A Sydney commercial real estate agent has received a one-year jail sentence after stealing over $800,000 from the company's trust account.
Patrick Scott, former principal of LJ Hooker Surry Hills, was sentenced on Wednesday in Parramatta Local Court to 16 months' jail, with a non-parole period of one year.
Mr Scott was also ordered to pay $746,841.95 to the NSW Property Services Compensation Fund, and pay NSW Fair Trading’s professional costs of $3,500 and court costs of $162.
According to reports from NSW Fair Trading, Mr Scott was using the money he stole from his company's trust account to feed his gambling addiction. One Sportingbet account statement showed Mr Scott had bet sums as large as $77,000 in a single day and sustained a net loss over two years of $518,788.
Mr Scott was the sole signatory on the trust accounts.
Fair Trading commissioner Rod Stowe has welcomed the successful prosecution of Mr Scott.
“Millions of homeowner and landlord dollars go through trust accounts every year and consumers have the right to have their investments being held in trusts by agents kept safe,” he said.
“Mr Scott abused this position of trust by dipping into trust accounts containing hundreds of thousands of dollars belonging to his clients.”
LJ Hooker has also condemned the actions of Mr Scott. According to a spokesperson from LJ Hooker Corporate, Mr Scott was terminated from the company straight away and is in no way at all associated with the real estate network.
"The Surry Hills office was an independently-owned and operated franchise," it said.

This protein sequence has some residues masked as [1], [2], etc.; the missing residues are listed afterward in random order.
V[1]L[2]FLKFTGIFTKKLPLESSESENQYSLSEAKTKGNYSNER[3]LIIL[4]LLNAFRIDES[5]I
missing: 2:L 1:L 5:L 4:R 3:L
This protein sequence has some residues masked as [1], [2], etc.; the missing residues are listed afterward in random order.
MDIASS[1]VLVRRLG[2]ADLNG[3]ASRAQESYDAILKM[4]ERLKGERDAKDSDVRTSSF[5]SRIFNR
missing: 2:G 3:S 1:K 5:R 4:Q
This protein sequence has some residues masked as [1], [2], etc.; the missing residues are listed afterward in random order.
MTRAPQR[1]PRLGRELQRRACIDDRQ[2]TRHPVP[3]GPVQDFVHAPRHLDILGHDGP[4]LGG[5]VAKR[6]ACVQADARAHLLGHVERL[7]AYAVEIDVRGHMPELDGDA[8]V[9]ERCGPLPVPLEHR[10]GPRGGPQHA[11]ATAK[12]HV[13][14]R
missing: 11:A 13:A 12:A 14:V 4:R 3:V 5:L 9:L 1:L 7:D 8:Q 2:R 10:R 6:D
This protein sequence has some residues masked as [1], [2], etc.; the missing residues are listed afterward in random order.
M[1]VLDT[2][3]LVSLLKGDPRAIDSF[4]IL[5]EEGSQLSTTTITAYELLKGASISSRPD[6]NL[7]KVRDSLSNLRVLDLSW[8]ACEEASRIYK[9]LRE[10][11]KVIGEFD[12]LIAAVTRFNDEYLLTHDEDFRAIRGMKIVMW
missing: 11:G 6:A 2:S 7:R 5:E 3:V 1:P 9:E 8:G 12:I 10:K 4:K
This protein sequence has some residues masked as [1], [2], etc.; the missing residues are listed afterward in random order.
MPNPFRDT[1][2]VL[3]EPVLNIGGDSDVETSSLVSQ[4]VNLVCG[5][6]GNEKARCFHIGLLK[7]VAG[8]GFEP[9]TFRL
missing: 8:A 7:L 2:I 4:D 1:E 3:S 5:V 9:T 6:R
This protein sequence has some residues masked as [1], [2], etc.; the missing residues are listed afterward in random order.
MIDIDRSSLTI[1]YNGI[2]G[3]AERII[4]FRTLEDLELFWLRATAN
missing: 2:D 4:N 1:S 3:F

"LJ Hooker terminated the franchise agreement held by CBD Commercial Pty Ltd, due to a fundamental breach of this agreement. In the time following the termination, LJ Hooker worked closely with the NSW Office of Fair Trading and their appointed administrator to ensure that customers of the business were supported."
Director of Melbourne-based Thomson Real Estate told Real Estate Business’ sister publication, Residential Property Manager recently that in order to limit trust account issues, there should be a number of people involved in a transaction.
“There are multiple people involved in the transactions, rather than just one person who is ticking off that it has been received into the trust account,” he said.
The company use three levels of checking to ensure their trust account operations are always kept up to date and within legal perimeters.
The story has been widely covered by mainstream media, appearing online in the Sydney Morning Herald, Ninemsn, The Daily Telegraph and The Australian.